It Does Not Die?: The Mountain Meadows Massacre

By July 1, 2008

Admin: Janiece (or JJ as we like to call her), is a PhD student at the University of Utah where her she is completing dissertation work in part on the Mountain Meadows Massacre.

In It Does Not Die, Maitreyi Devi wrote a “she said” to Mircea Elidae’s Bengal Nights, the “he said” semi-autobiographical account of his time in 1930s Calcutta and his relationship with Devi.[1] Unsurprisingly, Devi offered a very different version of events in her narrative. Academia (and even Oprah thanks to James Frey) has long debated the definition of memoir and its highly subjective nature. A comparison of It Does Not Die and Bengal Nights provides many aspects for analysis of events personally subjective and emotive while grounded in history. Can scholarship ever overcome personal opinion or reaction in highly emotionally charged historical events?

I first worked on the Mountain Meadows Massacre project in 2001-2002 as a research assistant. Initially, I was hired for six months. Who knew that I would work on Mountain Meadows for several months, leave Salt Lake City, go to Divinity School and get another graduate degree, and then return to work on essentially the same Mountain Meadows project for the following four plus years? Not I. And I am only one of many in the years of work, thousands of miles traveled, and endless hours of research.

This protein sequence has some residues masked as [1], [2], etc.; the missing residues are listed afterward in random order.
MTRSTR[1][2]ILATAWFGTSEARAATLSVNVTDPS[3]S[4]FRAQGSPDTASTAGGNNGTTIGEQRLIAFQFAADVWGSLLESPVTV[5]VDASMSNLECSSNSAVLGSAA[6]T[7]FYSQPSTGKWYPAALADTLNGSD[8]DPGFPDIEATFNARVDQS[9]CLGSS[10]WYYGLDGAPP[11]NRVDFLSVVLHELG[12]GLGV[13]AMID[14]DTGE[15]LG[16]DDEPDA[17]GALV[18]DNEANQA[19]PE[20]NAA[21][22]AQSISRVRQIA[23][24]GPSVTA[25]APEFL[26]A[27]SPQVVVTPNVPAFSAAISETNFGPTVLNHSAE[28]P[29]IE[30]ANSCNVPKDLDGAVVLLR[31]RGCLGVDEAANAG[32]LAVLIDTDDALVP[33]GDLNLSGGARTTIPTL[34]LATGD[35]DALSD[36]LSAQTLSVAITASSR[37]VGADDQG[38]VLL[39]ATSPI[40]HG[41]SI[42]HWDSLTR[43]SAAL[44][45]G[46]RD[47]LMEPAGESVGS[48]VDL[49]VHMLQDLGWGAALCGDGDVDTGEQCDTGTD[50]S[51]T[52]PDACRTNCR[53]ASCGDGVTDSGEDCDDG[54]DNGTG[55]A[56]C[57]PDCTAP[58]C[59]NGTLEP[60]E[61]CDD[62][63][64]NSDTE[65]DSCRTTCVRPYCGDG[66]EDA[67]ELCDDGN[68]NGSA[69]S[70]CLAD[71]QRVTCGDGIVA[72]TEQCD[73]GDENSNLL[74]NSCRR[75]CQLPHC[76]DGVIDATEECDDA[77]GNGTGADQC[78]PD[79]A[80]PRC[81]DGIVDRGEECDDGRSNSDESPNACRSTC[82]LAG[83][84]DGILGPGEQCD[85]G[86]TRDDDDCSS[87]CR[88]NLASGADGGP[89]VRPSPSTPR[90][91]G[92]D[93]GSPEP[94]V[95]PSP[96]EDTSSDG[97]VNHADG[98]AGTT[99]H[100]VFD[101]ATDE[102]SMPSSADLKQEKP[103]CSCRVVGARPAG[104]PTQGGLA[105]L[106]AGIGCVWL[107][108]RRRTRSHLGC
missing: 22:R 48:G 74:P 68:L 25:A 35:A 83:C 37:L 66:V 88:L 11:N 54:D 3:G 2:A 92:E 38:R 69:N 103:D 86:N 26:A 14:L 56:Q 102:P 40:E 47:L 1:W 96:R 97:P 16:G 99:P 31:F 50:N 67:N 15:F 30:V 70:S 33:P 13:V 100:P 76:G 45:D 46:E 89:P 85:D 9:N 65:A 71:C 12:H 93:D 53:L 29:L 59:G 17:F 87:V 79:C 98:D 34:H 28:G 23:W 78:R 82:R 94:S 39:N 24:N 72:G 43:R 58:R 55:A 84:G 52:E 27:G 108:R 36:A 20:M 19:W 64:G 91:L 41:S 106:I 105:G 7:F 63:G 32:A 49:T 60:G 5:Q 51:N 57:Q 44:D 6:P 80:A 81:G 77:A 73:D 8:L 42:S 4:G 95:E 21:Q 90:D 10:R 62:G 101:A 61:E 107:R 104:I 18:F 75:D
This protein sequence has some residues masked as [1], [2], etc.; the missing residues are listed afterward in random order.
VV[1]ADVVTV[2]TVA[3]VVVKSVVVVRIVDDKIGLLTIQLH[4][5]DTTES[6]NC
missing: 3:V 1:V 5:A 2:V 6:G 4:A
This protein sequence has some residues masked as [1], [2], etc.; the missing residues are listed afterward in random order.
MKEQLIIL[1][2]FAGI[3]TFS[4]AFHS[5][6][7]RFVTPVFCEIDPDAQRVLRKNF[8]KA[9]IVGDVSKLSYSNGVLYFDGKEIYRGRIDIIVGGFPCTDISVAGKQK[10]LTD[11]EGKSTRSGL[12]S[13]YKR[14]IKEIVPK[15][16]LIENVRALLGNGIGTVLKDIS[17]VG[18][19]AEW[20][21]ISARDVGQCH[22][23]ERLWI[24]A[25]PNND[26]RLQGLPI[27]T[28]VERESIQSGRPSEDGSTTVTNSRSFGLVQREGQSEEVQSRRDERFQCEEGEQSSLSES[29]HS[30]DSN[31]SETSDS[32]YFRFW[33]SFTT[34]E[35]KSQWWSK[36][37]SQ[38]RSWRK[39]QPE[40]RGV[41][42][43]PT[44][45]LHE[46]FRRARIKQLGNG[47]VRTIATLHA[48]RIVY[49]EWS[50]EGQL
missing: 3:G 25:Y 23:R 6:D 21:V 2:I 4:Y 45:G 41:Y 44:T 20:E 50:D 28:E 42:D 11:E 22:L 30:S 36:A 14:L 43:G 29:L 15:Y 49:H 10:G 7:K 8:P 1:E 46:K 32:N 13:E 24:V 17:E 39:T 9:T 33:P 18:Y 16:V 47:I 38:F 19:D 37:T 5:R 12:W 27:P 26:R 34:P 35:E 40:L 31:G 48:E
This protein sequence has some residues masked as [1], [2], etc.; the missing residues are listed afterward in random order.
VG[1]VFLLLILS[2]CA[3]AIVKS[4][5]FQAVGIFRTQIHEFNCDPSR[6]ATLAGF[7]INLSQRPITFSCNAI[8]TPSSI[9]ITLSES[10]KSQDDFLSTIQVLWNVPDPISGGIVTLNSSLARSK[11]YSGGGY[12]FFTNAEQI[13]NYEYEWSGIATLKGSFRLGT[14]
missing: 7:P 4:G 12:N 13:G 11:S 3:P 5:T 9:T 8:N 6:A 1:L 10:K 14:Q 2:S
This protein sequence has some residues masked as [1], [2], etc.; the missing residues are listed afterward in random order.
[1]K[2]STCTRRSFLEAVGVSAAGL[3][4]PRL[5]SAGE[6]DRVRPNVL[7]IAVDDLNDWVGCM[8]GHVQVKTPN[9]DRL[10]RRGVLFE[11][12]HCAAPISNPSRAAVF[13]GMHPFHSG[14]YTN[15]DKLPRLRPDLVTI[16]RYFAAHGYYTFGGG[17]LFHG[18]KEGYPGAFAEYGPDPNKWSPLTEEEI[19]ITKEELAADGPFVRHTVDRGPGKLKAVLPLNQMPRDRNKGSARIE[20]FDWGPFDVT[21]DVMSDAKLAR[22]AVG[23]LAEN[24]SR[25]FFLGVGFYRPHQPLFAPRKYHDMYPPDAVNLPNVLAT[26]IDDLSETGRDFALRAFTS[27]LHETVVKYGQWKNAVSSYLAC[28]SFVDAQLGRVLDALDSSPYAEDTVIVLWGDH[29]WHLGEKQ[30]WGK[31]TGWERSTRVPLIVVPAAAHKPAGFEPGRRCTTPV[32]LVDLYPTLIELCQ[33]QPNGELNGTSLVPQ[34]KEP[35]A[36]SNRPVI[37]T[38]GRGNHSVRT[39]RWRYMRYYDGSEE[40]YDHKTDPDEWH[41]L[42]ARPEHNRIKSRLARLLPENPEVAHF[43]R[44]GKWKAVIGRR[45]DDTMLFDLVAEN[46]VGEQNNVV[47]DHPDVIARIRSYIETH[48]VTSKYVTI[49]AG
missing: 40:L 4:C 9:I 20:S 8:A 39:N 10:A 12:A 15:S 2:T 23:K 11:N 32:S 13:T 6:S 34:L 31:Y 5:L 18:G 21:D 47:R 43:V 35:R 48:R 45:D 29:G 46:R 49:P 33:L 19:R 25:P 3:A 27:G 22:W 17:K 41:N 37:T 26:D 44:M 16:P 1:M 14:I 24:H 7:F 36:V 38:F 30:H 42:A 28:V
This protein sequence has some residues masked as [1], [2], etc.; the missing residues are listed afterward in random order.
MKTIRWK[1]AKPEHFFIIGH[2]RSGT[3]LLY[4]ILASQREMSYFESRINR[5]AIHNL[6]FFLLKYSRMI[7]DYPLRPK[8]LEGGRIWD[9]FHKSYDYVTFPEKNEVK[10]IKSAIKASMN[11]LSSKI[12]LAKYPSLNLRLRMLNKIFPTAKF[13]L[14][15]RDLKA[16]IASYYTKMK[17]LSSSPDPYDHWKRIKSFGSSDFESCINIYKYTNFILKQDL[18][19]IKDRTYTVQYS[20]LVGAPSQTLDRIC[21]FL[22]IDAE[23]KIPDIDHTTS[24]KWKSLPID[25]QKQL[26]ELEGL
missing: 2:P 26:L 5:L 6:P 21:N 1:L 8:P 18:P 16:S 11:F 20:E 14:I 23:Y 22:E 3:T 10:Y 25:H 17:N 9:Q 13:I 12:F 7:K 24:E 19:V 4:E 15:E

Juanita Brooks provided an important foundation with her groundbreaking 1950 book The Mountain Meadows Massacre–a foundation upon which many a house has been built. The houses have come in a variety of shapes and colors, with an array of grades of materials, a wide expanse of woman/man hours, and significant differences in levels of workmanship. The forthcoming volume, Massacre at Mountain Meadows by Ron Walker, Richard Turley, and Glen Leonard, is, in my opinion, easily the most comprehensive single research effort that has been made to date on the massacre itself. I believe that when the book is out in the next few weeks, this will be clear. This first book has also spawned additional prospective volumes on the aftermath of Massacre, the prosecution for the Massacre, the legal papers of the Mountain Meadows prosecution (including comparative analysis of the transcripts of John D. Lee’s trials), significant analysis of John D. Lee’s Confessions, Pauite Indian involvement, and many more potential works.